Put yourself in Peter’s place for a moment.  You have a sudden insight into what Jesus is doing—The Lord Is Passing By.  He’s inviting you to go on the adventure of your life.  But at the same time, you’re scared to death.  What would you choose—the water or the boat?  The boat is familiar.  You know the boat. 

On the other hand, the water is rough, the wind is strong; there’s a storm out there.  And if you get out of the boat—whatever your boat might happen to be— Reason And Logic Says You Will Sink And Drown.  But if you don’t get out of the boat, there’s a guaranteed certainty that you will never walk on the water. 

I believe there is something—Someone—inside us who tells us there is more to life than sitting in the boat.  You were made for something more than merely avoiding failure.  There exists inside you the desire To Walk On The Water—to leave the comfort of routine existence and abandon yourself to the high adventure of following God. 

There exists inside you the desire To Walk On The Water—to leave the comfort of routine existence and abandon yourself to the high adventure of following God.

Look, a lot of folks point at the Sinking Peter and say, “Just look at you!  Shame on you, Peter!  Why didn’t you keep you eyes on Jesus instead of the storm?  You’re pathetic, Peter.” 

Let me ask you a question:  Where Were The Other 11?  They were in the boat—the boat that was about to sink.  And this leads me to:  Your Next Step:

Identify Your Boat.  Your boat is whatever represents safety and security to you apart from God Himself.  Your boat is whatever you are tempted to put your trust in, especially when life gets a little stormy.  Your boat is whatever keeps you so comfortable that you don’t want to give it up even if it’s keeping you from joining Jesus on the waves.  Your boat is whatever pulls you away from The High Adventure Of Extreme Discipleship.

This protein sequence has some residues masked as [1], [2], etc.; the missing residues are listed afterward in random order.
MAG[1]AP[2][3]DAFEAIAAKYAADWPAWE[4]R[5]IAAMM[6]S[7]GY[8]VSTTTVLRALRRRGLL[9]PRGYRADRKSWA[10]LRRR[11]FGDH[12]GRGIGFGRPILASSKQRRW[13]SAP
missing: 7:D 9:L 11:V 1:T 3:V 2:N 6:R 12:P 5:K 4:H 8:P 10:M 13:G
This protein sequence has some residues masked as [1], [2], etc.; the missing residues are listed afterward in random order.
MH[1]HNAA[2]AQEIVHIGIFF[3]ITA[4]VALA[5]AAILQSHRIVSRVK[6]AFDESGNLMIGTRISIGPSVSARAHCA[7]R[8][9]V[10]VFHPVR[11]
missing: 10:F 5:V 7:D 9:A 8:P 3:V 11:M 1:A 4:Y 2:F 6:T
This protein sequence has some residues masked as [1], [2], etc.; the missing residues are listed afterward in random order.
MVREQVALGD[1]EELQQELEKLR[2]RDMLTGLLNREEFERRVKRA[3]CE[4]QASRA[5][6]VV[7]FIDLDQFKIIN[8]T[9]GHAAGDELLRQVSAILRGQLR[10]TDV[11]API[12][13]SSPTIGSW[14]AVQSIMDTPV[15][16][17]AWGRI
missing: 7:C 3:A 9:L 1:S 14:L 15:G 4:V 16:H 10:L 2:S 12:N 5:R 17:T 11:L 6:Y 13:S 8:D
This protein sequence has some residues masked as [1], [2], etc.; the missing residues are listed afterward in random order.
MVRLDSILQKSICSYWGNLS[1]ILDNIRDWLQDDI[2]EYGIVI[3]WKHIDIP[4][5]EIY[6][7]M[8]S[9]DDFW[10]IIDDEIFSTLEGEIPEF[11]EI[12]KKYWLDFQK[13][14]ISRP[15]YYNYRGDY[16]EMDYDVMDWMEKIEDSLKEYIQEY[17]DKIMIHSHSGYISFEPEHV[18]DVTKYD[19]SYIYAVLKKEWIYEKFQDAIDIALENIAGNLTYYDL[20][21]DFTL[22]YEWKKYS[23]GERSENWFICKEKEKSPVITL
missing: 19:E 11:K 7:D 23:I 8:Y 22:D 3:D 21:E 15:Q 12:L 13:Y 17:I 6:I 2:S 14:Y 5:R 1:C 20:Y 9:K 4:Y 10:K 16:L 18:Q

Want to know what your boat is?  Your fear will tell you.  Just ask yourself this:  What is it that most produces fear in me—especially when I think of leaving it behind and stepping out in faith? 

Now, what area of your life do you need to call out to Jesus with the words of Peter:  “If it’s you, call me out!”?  What is one risk you can take in your life that could help your faith to grow? 

I believe that right now, that a Theophany is happening in your life.  Jesus is about to pass by.  Can you recognize Him?  And if so, are you using discernment in discovering his will for you?  Jesus is passing by, right now.  Will you become a Water-Walker?  Will you today, right now, engage in extreme discipleship?  Jesus is passing by—are you going to stay in the boat, or will you experience your own Theophany, and hear Him calling you, “If you want to walk on water, get out of the boat!”

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A Potato Theology–We Need It Today

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It hit me late yesterday afternoon.  We had been to our family doctor for check-ups, blood work, renewing prescriptions, flu shots, oh, a taking a slice of a mole on my shoulder for a biopsy.  That last part wasn’t part of the plan.  But perhaps it was that last one that led me to these thoughts:  The Church Today Needs A Potato Theology.  Are you scratching your head now, wondering where this left-handed maniac is headed?  I know I’m thinking that, so stay with me a moment.

The nurse practitioner isn’t expecting anything bad from the biopsy of that mole.  But…but to be sure she needed to get beneath the surface to know for certain.  Then I started thinking about potatoes.  Growing up with a Dad who loved to garden, I clearly remember that sometimes he planted potatoes.  Most of the other fruits and vegetables he grew could be seen.  But potatoes–all one could see is the plant.  And they didn’t look like the french fries I so dearly loved.  Oh, and the mashed potatoes.  Before I could savor those flavors, I had to wait…wait until what was beneath the surface could be brought up.  And it is now what I realize the Holy Spirit is trying to teach me.